Tourist firms organize Coptic pilgrimage to Jerusalem despite Church ban
Israeli police officers take positions on the roof of al-Aqsa mosque during clashes with Palestinians in Jerusalem's Old City September 28, 2015. REUTERS/Amir Cohen
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CAIRO: A total of 26 tourist companies announced they are organizing pilgrimage trips for Coptic Christians from Egypt to Jerusalem despite of the ban imposed by the Orthodox Church since 1979.

The first flight will operate this coming Friday, said Sabry Yani, member from Board of Directs of the Egyptian Travel Agents’ Association Monday.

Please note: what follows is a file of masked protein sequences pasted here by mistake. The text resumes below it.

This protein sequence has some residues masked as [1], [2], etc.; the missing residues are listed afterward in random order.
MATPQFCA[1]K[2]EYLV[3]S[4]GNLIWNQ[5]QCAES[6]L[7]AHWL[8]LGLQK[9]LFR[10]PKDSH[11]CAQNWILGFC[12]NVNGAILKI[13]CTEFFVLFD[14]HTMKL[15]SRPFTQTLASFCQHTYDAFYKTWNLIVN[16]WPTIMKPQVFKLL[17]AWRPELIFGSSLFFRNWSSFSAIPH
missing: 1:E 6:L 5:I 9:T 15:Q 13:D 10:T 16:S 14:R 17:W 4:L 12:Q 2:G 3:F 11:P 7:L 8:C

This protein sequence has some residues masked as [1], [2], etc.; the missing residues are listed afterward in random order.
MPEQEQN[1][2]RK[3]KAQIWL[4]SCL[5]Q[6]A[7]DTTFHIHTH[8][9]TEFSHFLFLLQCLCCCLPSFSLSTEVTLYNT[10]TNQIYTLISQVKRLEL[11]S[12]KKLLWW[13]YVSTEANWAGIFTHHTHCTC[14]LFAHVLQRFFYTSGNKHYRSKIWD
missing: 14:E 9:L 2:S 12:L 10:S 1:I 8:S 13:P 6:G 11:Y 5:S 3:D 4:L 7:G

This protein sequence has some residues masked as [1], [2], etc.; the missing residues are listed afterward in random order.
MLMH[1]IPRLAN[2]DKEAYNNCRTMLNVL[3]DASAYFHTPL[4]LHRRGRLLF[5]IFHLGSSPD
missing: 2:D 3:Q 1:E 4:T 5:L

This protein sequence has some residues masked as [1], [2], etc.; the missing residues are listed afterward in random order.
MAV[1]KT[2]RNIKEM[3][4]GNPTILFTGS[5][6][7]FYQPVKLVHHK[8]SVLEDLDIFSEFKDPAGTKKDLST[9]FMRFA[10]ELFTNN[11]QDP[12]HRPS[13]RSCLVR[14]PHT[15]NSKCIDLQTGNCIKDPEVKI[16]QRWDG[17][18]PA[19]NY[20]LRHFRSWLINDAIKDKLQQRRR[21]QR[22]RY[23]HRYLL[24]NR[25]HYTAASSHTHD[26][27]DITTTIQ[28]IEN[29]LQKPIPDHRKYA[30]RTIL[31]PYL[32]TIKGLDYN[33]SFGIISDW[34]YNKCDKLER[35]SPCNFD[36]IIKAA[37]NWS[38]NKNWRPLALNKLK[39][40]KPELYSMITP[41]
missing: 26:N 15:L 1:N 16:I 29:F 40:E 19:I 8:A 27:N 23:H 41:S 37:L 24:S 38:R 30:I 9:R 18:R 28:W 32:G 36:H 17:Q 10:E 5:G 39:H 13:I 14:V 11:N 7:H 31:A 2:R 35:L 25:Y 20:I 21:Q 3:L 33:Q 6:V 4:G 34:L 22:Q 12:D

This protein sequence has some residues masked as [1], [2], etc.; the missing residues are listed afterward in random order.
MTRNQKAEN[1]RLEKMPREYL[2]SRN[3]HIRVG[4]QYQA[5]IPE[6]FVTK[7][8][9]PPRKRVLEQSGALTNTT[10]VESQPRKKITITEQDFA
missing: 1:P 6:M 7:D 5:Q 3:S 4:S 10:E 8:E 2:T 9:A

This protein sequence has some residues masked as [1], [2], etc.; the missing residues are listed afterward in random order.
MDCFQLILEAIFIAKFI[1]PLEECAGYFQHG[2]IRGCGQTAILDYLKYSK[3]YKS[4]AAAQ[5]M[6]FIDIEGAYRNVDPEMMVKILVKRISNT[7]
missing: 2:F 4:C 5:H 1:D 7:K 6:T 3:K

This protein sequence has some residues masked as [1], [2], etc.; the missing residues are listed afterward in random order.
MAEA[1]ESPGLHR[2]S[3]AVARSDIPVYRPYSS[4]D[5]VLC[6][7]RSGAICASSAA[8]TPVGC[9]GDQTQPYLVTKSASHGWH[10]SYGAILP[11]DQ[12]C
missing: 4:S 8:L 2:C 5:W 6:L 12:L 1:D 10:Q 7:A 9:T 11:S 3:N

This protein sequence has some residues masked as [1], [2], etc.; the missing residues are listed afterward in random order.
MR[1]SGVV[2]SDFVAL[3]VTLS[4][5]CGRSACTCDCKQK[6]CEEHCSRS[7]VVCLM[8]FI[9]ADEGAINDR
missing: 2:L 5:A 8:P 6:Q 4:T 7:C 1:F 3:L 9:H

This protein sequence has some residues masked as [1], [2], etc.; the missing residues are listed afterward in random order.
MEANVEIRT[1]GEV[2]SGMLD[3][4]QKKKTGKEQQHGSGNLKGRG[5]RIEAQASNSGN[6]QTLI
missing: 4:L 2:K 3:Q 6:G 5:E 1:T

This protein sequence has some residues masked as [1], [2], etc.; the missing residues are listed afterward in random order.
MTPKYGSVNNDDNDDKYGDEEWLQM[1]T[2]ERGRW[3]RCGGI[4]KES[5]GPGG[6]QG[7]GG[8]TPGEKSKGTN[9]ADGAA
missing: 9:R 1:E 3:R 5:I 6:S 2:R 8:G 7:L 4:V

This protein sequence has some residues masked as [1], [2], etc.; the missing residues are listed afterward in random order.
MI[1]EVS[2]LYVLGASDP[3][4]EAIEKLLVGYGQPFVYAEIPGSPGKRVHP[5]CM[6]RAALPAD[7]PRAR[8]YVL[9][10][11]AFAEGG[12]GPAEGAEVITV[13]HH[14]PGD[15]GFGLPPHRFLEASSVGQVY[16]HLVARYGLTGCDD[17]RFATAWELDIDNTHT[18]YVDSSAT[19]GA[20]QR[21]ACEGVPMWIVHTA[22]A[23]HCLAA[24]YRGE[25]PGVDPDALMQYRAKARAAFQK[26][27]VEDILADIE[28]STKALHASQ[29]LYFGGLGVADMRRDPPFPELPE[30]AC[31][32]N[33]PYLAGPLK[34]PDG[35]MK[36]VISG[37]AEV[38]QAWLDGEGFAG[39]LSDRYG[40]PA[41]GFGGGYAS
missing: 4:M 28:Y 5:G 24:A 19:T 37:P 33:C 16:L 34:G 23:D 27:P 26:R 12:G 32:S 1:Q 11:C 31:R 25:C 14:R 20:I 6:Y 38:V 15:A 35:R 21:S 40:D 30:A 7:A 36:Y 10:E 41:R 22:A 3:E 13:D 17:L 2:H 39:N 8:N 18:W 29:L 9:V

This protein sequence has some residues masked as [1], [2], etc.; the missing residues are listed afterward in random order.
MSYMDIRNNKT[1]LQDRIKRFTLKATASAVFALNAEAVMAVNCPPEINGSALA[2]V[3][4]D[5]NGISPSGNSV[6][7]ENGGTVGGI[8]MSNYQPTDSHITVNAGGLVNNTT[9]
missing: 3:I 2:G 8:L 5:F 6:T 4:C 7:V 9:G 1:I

The companies will organize 11 flights over three days for 5,500 Copts, he told Youm7, adding that the flights will take off from Cairo International Airport on boards of Air Sinai planes. He said the flights are for a religious purpose and “away from any kind of normalization with Israel.”

However, the Orthodox Church’ stance over flights to Jerusalem is “constant and unchangeable,” Church spokesperson Priest Paul Halim told Youm7, adding that Church does not give permissions except for the elderly people who have desire to perform pilgrimage.

Late Pope Shenouda banned Christians from traveling to Israel in “unless with Muslims when it is liberated” from Israeli occupation. The ban was issued after late President Anwar al-Sadat, who was at odds of Pope Shenouda, signed a peace treaty with Israel in 1979.

According to Christian tradition, Coptic Christians are allowed to perform pilgrimage during the Holy Week, the week before the Easter, starting from April 22 to 30.

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